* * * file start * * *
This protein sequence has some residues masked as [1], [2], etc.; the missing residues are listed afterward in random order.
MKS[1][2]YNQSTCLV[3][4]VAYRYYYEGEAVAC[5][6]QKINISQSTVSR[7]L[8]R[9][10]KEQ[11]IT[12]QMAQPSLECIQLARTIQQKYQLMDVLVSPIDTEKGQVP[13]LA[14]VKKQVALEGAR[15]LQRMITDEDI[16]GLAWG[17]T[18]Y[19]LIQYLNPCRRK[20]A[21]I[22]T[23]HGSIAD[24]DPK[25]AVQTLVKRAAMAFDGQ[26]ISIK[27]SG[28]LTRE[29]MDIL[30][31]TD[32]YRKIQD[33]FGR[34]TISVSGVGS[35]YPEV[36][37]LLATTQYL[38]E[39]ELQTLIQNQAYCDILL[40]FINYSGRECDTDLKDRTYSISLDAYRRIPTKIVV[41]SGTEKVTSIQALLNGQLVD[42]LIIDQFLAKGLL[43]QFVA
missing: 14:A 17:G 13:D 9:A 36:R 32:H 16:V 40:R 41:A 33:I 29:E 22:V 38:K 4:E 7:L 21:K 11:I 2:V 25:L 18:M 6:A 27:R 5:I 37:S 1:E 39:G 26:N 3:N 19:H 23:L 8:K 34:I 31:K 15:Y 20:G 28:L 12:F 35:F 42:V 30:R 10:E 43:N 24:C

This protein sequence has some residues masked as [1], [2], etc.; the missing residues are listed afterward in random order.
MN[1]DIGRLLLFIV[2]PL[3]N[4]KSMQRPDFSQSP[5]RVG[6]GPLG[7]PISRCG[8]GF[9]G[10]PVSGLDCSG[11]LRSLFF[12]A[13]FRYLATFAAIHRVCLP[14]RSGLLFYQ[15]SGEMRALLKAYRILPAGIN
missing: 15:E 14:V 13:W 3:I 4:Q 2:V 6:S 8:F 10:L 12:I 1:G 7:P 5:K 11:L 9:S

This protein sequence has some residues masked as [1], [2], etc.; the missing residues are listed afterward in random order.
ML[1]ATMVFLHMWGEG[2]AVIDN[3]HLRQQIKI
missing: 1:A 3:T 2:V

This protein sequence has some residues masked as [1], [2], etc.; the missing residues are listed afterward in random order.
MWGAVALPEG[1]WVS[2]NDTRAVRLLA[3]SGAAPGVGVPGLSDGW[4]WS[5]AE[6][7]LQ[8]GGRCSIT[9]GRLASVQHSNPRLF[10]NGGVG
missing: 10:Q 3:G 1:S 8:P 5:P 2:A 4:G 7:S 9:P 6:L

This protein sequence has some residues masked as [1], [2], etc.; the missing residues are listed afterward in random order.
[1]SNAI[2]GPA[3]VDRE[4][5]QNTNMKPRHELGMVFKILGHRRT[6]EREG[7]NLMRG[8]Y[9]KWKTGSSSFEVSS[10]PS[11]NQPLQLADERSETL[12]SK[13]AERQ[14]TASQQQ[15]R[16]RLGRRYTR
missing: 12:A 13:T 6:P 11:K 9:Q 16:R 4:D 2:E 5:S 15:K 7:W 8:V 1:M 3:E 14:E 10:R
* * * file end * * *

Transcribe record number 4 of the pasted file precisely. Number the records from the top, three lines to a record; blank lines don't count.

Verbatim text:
This protein sequence has some residues masked as [1], [2], etc.; the missing residues are listed afterward in random order.
MWGAVALPEG[1]WVS[2]NDTRAVRLLA[3]SGAAPGVGVPGLSDGW[4]WS[5]AE[6][7]LQ[8]GGRCSIT[9]GRLASVQHSNPRLF[10]NGGVG
missing: 10:Q 3:G 1:S 8:P 5:P 2:A 4:G 7:S 9:P 6:L